I never understood why my declawed indoor cats had to have rabies vaccinations
Rabies is different from the other vaccinations since it's a human public health issue, and in many places vaccination is the law. (I just checked on line - this is true in Pennsylvania, as it is in Connecticut and Massachusetts where I've lived.) Your cat COULD get out. Its circumstances could change - people do abandon declawed cats. I'm not saying you would. But the vet can't just take your word for it, much as YOU know you'll keep your cat always (and have provided for your cat in the event taht you're hit by a bus or your plane falls out of the sky). And if it's the law in your state, how would YOU write a law that says all cats and dogs must be vaccinated - EXCEPT those kept always indoors and owned by really, really responsible people? (In practice, since cats aren't generally licensed, if you don't vaccinate you won't be hassled unless your cat bites someone and probably no one will bother to follow up even then. But vets are aware of the possiblity of rabies out there, and the law if that's the case in your state. And the fact that no one's checking the vaccination status of the cats that are outside is actually *more* reason to make sure that all possible cats are vaccinated when the vet sees them.)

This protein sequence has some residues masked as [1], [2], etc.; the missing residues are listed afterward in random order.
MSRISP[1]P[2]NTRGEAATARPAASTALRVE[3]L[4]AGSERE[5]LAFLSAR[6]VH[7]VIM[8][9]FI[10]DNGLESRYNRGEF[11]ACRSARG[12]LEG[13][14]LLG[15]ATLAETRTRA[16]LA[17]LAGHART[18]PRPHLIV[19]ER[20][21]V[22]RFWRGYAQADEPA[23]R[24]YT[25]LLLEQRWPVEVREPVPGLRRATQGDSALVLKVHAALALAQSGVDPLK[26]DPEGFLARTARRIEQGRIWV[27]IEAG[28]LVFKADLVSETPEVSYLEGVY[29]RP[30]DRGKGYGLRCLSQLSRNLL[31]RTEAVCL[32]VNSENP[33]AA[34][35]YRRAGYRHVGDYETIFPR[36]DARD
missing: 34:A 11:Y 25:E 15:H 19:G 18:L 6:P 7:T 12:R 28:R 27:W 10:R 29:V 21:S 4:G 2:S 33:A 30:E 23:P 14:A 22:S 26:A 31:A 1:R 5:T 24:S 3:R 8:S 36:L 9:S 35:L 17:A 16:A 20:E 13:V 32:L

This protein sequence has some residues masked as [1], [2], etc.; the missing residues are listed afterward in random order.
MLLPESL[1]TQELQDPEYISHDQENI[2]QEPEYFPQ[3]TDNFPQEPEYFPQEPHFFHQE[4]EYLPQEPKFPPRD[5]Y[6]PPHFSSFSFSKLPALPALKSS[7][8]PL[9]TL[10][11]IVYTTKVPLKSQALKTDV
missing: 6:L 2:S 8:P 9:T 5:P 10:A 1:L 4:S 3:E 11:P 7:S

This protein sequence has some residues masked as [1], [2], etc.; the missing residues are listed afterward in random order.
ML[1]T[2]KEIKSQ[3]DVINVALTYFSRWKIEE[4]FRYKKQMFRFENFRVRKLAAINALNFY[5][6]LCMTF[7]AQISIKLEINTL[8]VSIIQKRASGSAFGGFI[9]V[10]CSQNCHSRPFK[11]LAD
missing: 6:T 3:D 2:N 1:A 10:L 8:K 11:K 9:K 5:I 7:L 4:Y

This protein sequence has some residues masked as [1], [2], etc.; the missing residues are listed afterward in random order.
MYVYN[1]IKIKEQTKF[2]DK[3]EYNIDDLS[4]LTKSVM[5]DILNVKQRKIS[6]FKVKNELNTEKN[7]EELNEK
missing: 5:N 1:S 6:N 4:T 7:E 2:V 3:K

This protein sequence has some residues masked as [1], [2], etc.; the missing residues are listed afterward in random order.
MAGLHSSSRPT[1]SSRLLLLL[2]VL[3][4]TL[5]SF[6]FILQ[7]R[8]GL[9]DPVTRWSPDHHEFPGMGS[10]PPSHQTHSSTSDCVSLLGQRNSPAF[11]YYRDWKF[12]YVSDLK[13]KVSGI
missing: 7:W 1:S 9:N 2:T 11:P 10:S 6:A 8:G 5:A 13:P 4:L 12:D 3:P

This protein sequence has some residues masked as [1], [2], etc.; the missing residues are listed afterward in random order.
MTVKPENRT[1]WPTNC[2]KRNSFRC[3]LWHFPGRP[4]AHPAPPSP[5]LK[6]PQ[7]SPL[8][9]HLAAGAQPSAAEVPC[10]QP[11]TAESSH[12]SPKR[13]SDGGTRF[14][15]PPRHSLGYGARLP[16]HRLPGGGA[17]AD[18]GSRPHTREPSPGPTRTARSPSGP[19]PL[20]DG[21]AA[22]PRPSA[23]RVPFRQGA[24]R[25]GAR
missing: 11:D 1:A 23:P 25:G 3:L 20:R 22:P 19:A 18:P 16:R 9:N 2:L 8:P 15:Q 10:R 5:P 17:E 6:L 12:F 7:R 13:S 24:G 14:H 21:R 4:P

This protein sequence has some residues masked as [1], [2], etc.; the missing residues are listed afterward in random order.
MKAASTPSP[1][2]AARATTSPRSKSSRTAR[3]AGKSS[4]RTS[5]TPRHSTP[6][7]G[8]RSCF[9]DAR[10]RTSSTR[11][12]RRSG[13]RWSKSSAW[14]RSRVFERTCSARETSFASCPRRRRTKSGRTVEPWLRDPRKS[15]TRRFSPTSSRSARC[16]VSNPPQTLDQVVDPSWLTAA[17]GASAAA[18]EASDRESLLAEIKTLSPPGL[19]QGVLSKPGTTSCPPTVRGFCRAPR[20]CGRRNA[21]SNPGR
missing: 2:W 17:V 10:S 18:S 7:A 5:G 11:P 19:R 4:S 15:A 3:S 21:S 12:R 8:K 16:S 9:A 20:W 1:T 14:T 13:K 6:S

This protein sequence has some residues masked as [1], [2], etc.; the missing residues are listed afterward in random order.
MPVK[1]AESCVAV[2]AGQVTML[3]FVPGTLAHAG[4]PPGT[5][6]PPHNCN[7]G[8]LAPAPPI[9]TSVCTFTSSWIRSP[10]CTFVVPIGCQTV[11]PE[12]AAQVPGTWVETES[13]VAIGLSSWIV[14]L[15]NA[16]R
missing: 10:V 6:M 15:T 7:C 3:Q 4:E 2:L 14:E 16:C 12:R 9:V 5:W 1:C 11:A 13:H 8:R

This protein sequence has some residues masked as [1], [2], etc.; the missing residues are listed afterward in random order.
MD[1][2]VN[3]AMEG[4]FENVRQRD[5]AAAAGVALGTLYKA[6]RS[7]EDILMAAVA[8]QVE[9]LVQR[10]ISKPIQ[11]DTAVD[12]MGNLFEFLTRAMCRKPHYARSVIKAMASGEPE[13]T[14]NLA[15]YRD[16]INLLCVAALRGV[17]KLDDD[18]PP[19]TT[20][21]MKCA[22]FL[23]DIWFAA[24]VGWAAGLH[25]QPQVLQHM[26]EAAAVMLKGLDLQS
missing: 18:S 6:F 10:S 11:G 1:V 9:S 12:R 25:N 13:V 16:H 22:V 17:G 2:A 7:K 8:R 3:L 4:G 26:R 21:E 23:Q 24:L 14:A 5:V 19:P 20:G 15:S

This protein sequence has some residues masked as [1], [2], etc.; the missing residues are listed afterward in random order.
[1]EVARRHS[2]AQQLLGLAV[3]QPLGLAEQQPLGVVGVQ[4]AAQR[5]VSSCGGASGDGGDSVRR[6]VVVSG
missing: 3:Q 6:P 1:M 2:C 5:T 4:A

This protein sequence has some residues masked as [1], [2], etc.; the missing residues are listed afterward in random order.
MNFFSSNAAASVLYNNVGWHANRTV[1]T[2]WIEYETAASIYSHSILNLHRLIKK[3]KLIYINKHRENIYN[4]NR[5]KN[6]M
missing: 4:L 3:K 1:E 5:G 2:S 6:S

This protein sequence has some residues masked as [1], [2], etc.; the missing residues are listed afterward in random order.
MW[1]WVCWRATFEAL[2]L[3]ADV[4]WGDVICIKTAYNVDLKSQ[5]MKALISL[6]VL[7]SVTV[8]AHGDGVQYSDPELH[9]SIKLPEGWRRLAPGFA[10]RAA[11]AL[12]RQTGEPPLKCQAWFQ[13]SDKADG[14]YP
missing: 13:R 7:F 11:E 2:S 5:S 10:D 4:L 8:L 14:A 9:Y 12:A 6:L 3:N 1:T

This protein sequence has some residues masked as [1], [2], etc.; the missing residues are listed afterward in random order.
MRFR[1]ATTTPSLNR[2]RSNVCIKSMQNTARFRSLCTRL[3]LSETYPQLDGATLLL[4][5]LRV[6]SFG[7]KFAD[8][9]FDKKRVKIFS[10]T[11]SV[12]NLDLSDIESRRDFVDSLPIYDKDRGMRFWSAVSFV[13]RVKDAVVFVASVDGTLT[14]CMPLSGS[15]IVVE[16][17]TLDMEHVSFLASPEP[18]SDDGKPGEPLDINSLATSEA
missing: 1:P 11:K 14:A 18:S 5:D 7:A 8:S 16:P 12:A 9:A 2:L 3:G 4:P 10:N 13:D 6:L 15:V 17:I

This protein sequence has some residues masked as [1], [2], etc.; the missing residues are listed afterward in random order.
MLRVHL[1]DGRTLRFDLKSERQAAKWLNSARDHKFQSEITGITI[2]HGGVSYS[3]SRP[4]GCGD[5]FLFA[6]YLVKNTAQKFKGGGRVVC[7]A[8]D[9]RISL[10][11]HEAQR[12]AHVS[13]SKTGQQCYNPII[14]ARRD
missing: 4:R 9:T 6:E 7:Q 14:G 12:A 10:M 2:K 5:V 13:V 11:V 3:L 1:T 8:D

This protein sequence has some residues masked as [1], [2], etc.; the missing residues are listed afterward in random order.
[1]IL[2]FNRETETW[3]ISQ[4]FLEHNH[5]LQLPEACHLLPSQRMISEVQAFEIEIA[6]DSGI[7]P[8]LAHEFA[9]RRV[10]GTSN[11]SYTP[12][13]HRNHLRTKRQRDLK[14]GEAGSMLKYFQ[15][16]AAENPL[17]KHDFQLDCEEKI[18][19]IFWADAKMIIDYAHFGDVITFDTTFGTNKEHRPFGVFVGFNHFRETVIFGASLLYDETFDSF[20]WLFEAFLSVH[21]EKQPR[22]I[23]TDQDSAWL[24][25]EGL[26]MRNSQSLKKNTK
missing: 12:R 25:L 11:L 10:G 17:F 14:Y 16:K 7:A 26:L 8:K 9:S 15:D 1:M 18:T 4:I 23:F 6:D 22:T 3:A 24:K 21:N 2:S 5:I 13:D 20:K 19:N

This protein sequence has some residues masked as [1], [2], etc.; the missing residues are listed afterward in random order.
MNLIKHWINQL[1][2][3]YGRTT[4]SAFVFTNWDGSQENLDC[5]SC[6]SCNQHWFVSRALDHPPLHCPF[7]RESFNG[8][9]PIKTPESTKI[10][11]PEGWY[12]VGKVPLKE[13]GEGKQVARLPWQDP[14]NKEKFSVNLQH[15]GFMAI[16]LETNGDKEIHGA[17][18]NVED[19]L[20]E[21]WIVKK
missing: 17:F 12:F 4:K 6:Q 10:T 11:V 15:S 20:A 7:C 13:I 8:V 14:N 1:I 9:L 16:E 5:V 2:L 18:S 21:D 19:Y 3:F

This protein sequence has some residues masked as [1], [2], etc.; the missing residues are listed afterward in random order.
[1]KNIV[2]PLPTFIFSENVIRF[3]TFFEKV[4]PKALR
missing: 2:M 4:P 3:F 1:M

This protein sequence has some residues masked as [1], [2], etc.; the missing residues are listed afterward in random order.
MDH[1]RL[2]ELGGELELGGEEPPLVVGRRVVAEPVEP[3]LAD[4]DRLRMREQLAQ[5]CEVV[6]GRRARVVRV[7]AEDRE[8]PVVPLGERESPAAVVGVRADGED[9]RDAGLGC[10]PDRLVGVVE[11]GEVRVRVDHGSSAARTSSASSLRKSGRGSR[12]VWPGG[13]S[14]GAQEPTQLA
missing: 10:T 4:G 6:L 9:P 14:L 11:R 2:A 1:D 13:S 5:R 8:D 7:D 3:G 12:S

I was just in China. It's a shock to be told not to go anywhere any dogs or cats you see because rabies exists there, not just in wild animals, but in people's companions, because people can't all vaccinate their pets so there's a reservoir of virus out there.
Feline leukemia is a different issue - on my cats that stay in (by choice), including the one who does go out occasionally to sit on the porch, I've discontinued that one by choice with no peep from my vet. Does yours object? I'm surprised.